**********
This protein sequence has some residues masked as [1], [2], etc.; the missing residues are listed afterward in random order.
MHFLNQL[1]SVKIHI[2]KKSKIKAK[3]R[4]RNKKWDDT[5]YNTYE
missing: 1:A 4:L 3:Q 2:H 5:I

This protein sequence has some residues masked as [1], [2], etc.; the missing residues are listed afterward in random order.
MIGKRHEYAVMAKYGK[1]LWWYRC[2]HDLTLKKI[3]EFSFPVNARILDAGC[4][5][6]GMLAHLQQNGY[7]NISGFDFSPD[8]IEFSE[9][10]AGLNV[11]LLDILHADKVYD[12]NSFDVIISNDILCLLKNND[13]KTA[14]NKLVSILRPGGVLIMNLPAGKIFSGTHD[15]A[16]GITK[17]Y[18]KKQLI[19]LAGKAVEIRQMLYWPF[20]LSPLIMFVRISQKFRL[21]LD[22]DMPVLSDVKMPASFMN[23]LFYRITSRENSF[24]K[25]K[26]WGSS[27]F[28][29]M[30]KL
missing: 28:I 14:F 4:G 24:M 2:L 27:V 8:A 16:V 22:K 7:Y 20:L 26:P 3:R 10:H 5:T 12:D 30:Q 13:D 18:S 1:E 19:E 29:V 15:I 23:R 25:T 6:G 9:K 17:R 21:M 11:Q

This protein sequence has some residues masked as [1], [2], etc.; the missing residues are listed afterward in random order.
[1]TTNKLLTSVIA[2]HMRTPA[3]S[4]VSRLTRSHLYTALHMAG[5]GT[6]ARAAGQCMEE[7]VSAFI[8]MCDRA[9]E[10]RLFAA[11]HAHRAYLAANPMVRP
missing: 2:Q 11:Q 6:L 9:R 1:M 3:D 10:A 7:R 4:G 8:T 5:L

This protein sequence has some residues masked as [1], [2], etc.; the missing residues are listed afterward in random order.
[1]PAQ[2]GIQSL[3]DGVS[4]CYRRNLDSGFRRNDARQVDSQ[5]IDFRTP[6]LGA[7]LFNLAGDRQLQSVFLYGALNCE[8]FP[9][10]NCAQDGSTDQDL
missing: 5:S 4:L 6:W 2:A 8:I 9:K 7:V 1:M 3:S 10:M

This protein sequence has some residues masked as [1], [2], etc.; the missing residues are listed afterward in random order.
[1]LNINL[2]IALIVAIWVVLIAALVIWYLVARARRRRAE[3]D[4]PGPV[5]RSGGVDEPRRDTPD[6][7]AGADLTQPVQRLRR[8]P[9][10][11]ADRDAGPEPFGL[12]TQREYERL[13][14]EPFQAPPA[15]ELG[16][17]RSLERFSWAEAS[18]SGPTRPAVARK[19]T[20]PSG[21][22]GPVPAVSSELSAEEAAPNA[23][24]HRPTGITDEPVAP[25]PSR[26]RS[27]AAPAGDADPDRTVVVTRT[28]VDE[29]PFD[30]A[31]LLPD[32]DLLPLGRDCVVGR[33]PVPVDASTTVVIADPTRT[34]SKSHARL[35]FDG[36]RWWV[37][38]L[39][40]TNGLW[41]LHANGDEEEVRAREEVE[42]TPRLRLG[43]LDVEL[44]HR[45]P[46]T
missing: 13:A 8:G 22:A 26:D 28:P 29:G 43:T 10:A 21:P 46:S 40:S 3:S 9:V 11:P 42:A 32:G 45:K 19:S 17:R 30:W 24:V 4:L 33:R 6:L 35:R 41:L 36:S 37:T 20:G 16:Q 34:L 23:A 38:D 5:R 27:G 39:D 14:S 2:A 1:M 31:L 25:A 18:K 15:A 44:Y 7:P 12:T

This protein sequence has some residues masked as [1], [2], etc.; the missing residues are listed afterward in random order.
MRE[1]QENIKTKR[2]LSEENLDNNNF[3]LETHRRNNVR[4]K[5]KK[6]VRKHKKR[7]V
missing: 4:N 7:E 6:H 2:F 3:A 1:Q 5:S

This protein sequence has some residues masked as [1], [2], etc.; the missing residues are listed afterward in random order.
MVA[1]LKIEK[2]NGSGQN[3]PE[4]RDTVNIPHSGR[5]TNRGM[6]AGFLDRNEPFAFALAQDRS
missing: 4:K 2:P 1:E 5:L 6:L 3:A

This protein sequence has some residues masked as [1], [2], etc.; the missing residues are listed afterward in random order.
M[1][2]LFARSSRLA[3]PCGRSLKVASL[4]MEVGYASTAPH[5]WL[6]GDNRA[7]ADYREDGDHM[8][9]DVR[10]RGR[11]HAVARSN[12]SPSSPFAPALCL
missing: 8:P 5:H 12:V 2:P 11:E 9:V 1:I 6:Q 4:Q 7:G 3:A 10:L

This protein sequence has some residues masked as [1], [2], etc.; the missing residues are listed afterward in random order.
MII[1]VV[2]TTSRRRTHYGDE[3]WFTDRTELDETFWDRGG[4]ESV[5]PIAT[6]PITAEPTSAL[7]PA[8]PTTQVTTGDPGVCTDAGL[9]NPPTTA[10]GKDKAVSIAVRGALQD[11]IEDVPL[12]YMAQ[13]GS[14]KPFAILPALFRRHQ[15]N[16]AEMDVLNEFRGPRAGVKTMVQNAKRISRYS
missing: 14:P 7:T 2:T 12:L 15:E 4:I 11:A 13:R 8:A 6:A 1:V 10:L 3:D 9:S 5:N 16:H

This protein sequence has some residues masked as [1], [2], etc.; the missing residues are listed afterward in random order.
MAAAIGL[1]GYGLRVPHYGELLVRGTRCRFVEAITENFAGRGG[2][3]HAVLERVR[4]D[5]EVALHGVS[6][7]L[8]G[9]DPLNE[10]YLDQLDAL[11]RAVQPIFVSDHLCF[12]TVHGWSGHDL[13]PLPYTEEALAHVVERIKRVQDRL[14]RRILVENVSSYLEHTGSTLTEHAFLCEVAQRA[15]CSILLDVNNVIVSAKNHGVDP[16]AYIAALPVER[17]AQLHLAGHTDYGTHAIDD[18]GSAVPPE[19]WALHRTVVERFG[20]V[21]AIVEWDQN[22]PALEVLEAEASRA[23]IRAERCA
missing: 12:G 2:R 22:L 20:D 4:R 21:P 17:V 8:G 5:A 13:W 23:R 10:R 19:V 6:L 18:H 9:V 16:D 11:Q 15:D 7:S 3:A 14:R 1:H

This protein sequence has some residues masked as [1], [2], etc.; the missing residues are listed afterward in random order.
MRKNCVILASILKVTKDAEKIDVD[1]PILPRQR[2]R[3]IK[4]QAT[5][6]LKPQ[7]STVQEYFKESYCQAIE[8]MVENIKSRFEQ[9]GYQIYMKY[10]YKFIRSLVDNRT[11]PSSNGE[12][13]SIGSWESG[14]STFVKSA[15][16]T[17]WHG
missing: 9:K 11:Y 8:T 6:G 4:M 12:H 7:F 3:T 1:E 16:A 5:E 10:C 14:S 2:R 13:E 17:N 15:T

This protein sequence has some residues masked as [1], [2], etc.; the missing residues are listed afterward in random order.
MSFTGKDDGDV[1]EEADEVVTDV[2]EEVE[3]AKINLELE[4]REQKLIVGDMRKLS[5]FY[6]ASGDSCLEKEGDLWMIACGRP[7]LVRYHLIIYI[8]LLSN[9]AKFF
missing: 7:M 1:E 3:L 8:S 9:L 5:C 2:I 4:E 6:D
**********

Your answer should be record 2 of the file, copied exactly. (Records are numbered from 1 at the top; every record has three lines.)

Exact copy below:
This protein sequence has some residues masked as [1], [2], etc.; the missing residues are listed afterward in random order.
MIGKRHEYAVMAKYGK[1]LWWYRC[2]HDLTLKKI[3]EFSFPVNARILDAGC[4][5][6]GMLAHLQQNGY[7]NISGFDFSPD[8]IEFSE[9][10]AGLNV[11]LLDILHADKVYD[12]NSFDVIISNDILCLLKNND[13]KTA[14]NKLVSILRPGGVLIMNLPAGKIFSGTHD[15]A[16]GITK[17]Y[18]KKQLI[19]LAGKAVEIRQMLYWPF[20]LSPLIMFVRISQKFRL[21]LD[22]DMPVLSDVKMPASFMN[23]LFYRITSRENSF[24]K[25]K[26]WGSS[27]F[28][29]M[30]KL
missing: 28:I 14:F 4:G 24:M 2:L 27:V 8:A 16:V 22:K 7:Y 20:L 26:P 3:R 10:H 5:T 12:D 30:Q 13:D 18:S 1:E 19:E 29:V 15:I 23:R 25:T 6:G 9:K 17:R 21:M 11:Q